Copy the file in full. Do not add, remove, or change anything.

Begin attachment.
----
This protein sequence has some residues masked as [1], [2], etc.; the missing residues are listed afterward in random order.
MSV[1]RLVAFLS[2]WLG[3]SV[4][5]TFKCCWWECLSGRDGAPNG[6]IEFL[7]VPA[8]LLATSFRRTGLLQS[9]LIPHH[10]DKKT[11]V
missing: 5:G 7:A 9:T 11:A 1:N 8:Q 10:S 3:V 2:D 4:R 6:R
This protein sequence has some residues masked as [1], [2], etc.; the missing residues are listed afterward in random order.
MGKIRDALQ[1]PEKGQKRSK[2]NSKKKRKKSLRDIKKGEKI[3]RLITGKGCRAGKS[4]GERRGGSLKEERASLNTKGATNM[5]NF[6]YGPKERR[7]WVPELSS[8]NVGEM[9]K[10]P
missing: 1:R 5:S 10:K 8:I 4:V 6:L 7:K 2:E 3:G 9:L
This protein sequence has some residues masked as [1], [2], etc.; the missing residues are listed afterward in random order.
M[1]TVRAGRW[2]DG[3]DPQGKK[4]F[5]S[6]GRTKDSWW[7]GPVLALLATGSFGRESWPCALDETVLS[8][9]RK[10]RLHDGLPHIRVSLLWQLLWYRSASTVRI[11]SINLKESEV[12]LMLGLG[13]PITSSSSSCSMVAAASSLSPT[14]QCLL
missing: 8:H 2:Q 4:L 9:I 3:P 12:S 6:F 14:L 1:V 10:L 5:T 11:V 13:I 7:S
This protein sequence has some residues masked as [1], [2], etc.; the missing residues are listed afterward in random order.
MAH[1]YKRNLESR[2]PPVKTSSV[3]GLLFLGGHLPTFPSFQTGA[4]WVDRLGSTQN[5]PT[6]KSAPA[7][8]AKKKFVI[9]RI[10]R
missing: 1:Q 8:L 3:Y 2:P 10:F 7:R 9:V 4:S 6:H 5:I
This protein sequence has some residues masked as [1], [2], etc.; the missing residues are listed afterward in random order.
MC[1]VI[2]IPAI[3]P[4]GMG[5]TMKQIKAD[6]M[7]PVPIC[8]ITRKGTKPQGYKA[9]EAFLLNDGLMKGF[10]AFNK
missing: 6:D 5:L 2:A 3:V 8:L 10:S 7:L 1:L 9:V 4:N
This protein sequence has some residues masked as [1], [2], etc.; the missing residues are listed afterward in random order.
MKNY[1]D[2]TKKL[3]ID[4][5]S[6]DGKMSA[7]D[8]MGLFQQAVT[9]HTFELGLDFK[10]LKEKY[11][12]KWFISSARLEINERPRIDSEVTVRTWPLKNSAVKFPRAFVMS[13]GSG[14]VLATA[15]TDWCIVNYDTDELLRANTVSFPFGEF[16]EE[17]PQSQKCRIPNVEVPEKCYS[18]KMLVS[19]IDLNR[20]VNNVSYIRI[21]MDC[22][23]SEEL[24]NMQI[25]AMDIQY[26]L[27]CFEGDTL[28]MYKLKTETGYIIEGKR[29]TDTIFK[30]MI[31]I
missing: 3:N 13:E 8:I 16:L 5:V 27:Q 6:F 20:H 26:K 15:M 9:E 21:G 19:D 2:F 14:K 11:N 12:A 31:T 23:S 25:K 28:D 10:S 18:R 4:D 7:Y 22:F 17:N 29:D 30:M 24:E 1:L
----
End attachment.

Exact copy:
This protein sequence has some residues masked as [1], [2], etc.; the missing residues are listed afterward in random order.
MSV[1]RLVAFLS[2]WLG[3]SV[4][5]TFKCCWWECLSGRDGAPNG[6]IEFL[7]VPA[8]LLATSFRRTGLLQS[9]LIPHH[10]DKKT[11]V
missing: 5:G 7:A 9:T 11:A 1:N 8:Q 10:S 3:V 2:D 4:R 6:R
This protein sequence has some residues masked as [1], [2], etc.; the missing residues are listed afterward in random order.
MGKIRDALQ[1]PEKGQKRSK[2]NSKKKRKKSLRDIKKGEKI[3]RLITGKGCRAGKS[4]GERRGGSLKEERASLNTKGATNM[5]NF[6]YGPKERR[7]WVPELSS[8]NVGEM[9]K[10]P
missing: 1:R 5:S 10:K 8:I 4:V 6:L 7:K 2:E 3:G 9:L
This protein sequence has some residues masked as [1], [2], etc.; the missing residues are listed afterward in random order.
M[1]TVRAGRW[2]DG[3]DPQGKK[4]F[5]S[6]GRTKDSWW[7]GPVLALLATGSFGRESWPCALDETVLS[8][9]RK[10]RLHDGLPHIRVSLLWQLLWYRSASTVRI[11]SINLKESEV[12]LMLGLG[13]PITSSSSSCSMVAAASSLSPT[14]QCLL
missing: 8:H 2:Q 4:L 9:I 3:P 12:S 6:F 14:L 1:V 10:L 5:T 11:V 13:I 7:S
This protein sequence has some residues masked as [1], [2], etc.; the missing residues are listed afterward in random order.
MAH[1]YKRNLESR[2]PPVKTSSV[3]GLLFLGGHLPTFPSFQTGA[4]WVDRLGSTQN[5]PT[6]KSAPA[7][8]AKKKFVI[9]RI[10]R
missing: 1:Q 8:L 3:Y 2:P 10:F 7:R 9:V 4:S 6:H 5:I
This protein sequence has some residues masked as [1], [2], etc.; the missing residues are listed afterward in random order.
MC[1]VI[2]IPAI[3]P[4]GMG[5]TMKQIKAD[6]M[7]PVPIC[8]ITRKGTKPQGYKA[9]EAFLLNDGLMKGF[10]AFNK
missing: 6:D 5:L 2:A 3:V 8:L 10:S 7:L 1:L 9:V 4:N
This protein sequence has some residues masked as [1], [2], etc.; the missing residues are listed afterward in random order.
MKNY[1]D[2]TKKL[3]ID[4][5]S[6]DGKMSA[7]D[8]MGLFQQAVT[9]HTFELGLDFK[10]LKEKY[11][12]KWFISSARLEINERPRIDSEVTVRTWPLKNSAVKFPRAFVMS[13]GSG[14]VLATA[15]TDWCIVNYDTDELLRANTVSFPFGEF[16]EE[17]PQSQKCRIPNVEVPEKCYS[18]KMLVS[19]IDLNR[20]VNNVSYIRI[21]MDC[22][23]SEEL[24]NMQI[25]AMDIQY[26]L[27]CFEGDTL[28]MYKLKTETGYIIEGKR[29]TDTIFK[30]MI[31]I
missing: 3:N 13:E 8:I 16:L 5:V 27:Q 6:F 20:H 26:K 15:M 9:E 21:G 19:D 2:F 14:K 11:N 12:A 31:T 23:S 25:K 28:D 10:S 18:R 4:D 7:Y 22:F 17:N 29:D 30:M 24:E 1:L